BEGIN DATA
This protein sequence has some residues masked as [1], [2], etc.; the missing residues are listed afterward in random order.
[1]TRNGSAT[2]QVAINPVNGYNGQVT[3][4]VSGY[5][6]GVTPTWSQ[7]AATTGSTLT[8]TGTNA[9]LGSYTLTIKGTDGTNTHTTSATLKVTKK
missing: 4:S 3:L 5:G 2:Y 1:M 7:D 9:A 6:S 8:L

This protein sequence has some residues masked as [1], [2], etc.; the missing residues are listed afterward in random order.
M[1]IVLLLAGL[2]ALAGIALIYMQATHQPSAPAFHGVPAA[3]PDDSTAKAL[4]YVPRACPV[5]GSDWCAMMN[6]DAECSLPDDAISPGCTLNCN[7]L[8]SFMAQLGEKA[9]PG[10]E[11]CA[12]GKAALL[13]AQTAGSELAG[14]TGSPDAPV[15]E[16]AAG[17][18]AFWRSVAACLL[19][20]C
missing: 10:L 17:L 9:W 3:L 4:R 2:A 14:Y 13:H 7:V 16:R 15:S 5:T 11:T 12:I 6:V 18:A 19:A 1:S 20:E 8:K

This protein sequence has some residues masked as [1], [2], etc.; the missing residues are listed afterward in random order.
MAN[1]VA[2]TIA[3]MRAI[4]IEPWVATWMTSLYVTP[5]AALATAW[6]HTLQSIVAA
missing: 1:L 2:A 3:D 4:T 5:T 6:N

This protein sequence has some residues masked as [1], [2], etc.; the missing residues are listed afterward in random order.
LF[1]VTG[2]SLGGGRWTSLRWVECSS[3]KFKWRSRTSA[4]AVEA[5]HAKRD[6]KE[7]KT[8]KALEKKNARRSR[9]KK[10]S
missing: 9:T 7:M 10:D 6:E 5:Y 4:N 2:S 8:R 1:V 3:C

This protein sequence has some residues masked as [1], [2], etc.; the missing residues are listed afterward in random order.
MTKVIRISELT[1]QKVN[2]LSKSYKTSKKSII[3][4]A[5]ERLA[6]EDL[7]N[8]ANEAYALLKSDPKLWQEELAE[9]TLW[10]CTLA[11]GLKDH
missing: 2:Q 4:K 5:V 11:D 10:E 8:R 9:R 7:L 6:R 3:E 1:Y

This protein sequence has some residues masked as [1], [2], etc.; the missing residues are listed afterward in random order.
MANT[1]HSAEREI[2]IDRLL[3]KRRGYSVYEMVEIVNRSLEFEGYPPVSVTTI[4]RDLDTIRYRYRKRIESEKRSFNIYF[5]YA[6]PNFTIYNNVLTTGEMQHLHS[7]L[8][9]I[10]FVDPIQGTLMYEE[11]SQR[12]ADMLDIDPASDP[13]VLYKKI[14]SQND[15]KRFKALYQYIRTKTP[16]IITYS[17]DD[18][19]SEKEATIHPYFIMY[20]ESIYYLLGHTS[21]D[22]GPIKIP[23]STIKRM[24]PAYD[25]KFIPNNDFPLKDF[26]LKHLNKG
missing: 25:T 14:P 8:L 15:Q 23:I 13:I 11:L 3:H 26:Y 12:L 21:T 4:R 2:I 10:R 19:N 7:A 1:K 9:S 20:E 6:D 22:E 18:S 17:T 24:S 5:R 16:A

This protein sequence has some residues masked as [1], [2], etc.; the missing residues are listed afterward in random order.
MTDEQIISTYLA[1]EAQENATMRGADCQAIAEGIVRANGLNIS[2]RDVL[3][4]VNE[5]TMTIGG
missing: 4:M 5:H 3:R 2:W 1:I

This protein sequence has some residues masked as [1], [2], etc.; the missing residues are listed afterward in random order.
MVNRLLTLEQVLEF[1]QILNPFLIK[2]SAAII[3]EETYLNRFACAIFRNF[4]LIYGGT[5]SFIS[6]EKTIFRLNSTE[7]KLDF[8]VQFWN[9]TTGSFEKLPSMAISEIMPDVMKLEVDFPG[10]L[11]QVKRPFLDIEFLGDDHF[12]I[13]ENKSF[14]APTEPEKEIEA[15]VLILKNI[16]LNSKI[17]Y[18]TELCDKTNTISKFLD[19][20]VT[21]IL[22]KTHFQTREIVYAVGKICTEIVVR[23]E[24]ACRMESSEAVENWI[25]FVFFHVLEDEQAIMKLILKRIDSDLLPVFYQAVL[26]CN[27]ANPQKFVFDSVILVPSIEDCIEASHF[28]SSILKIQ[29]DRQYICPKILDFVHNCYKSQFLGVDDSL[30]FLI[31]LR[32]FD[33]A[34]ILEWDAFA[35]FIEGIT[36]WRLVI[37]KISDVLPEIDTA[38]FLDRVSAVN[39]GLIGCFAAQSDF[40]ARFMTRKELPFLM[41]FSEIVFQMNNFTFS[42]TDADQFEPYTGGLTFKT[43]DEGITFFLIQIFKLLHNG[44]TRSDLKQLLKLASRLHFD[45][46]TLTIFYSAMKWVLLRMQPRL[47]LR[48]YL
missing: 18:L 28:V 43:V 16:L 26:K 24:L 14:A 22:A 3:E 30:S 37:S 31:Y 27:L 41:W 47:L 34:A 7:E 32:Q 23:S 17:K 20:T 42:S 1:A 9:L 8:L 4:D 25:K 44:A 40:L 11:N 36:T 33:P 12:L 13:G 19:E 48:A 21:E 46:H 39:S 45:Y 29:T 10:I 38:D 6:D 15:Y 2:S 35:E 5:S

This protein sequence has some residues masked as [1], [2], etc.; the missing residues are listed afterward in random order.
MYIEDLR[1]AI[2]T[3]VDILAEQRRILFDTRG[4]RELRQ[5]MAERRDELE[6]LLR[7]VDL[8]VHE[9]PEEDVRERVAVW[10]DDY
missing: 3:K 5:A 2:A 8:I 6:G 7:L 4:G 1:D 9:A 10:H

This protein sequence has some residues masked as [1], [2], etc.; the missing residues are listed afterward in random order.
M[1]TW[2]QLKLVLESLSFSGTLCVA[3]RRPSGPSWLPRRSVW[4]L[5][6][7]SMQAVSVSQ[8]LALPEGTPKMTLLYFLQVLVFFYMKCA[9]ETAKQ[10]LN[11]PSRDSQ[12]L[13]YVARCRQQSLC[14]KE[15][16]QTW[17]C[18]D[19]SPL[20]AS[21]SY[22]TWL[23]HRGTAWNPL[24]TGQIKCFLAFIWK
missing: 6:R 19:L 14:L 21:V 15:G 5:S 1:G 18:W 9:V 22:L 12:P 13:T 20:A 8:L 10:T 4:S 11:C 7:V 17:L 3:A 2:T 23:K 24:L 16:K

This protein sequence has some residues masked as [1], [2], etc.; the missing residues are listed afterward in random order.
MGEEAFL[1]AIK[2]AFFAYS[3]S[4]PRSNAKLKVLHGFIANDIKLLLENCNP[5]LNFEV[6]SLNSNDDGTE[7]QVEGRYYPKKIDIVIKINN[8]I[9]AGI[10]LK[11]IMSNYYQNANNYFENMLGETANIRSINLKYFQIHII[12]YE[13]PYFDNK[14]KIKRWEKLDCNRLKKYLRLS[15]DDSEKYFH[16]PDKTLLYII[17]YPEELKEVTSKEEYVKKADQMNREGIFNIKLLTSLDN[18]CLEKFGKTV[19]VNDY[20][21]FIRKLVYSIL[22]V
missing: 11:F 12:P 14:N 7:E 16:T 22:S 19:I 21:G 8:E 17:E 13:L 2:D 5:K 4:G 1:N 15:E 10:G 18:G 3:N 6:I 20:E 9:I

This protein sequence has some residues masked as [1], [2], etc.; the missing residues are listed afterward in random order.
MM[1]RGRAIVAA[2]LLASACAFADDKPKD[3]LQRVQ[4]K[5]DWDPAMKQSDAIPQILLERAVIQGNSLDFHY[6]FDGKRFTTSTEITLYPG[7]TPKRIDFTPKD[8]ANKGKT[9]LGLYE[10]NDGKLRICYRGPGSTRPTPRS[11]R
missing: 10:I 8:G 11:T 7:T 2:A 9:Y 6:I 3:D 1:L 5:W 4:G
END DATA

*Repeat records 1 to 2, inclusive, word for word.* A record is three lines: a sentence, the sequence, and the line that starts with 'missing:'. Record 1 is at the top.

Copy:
This protein sequence has some residues masked as [1], [2], etc.; the missing residues are listed afterward in random order.
[1]TRNGSAT[2]QVAINPVNGYNGQVT[3][4]VSGY[5][6]GVTPTWSQ[7]AATTGSTLT[8]TGTNA[9]LGSYTLTIKGTDGTNTHTTSATLKVTKK
missing: 4:S 3:L 5:G 2:Y 1:M 7:D 9:A 6:S 8:L

This protein sequence has some residues masked as [1], [2], etc.; the missing residues are listed afterward in random order.
M[1]IVLLLAGL[2]ALAGIALIYMQATHQPSAPAFHGVPAA[3]PDDSTAKAL[4]YVPRACPV[5]GSDWCAMMN[6]DAECSLPDDAISPGCTLNCN[7]L[8]SFMAQLGEKA[9]PG[10]E[11]CA[12]GKAALL[13]AQTAGSELAG[14]TGSPDAPV[15]E[16]AAG[17][18]AFWRSVAACLL[19][20]C
missing: 10:L 17:L 9:W 3:L 4:R 2:A 14:Y 13:H 7:V 16:R 15:S 5:T 11:T 12:I 6:V 18:A 19:A 1:S 20:E 8:K